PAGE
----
FTC Budget Request: More Money, More Staff, and More Problems

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Instead of increasing the FTC’s budget, Congress should increase oversight of an agency gone rogue. 

The Federal Trade Commission (FTC) submitted its annual budget request last week, requesting $590 million for FY 2024. This would be a $160 million increase from FY 2023.

The request comes amid an outpour of criticism directed at the FTC, with many calling for congressional oversight of the independent agency. Under the leadership of Chair Lina Khan, the FTC has departed from established norms and instead embarked upon ideological crusades against “big” business. These pursuits are not rooted in sound law or economics, and they should not go un-checked by the legislative branch.

The ambitious budget request signals that the agency will continue with its misguided priorities under Chair Khan. The FTC is seeking $70 million for more than 300 new full-time staffers to further support the agency’s efforts on merger challengers, rulemaking, and investigations. 

Staff morale at the FTC is already low. The most recent Office of Personnel Management Federal Employee Viewpoint Survey found that less than half of employees believe that FTC “senior leaders maintain high standards of honesty and integrity.” And recent reports show that at least 71 senior staff attorneys left the agency between 2021 and 2022, the largest departure of staff since 2000.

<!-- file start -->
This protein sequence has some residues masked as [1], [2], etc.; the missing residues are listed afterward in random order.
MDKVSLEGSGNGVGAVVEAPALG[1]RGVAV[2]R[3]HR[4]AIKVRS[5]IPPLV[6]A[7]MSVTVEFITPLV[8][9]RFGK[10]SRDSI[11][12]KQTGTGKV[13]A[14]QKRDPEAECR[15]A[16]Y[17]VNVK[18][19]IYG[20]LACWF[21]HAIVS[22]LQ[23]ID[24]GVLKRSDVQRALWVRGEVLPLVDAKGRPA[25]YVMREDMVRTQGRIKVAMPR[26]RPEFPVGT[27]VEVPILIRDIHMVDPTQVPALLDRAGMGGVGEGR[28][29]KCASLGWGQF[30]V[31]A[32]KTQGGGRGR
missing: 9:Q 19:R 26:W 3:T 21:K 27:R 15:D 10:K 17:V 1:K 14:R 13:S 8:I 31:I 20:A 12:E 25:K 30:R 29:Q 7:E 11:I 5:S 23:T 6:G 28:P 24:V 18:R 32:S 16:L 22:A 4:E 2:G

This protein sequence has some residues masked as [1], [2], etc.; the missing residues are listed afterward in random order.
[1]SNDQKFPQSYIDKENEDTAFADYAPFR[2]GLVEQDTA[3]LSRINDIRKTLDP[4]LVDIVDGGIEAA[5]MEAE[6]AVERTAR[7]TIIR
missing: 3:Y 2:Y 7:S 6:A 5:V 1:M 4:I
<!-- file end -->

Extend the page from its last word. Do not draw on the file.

Further, the FTC keeps losing cases. Chair Khan’s plans to ramp up antitrust enforcement against mergers and acquisitions have a poor track record, displaying a particularly inefficient and frivolous use of taxpayers’ dollar. It’s hard to conceive of a reason to reward the FTC with such a large budget request. 

The problems with the current FTC don’t stop there. Public record requests revealed that FTC staff colluded with European antitrust regulators to block Illumina’s acquisition of Grail, which is hindering the testing and deployment of an early cancer detection test. And the FTC’s requests of Twitter to divulge its communications with journalists prompted congressional leadership to demand answers.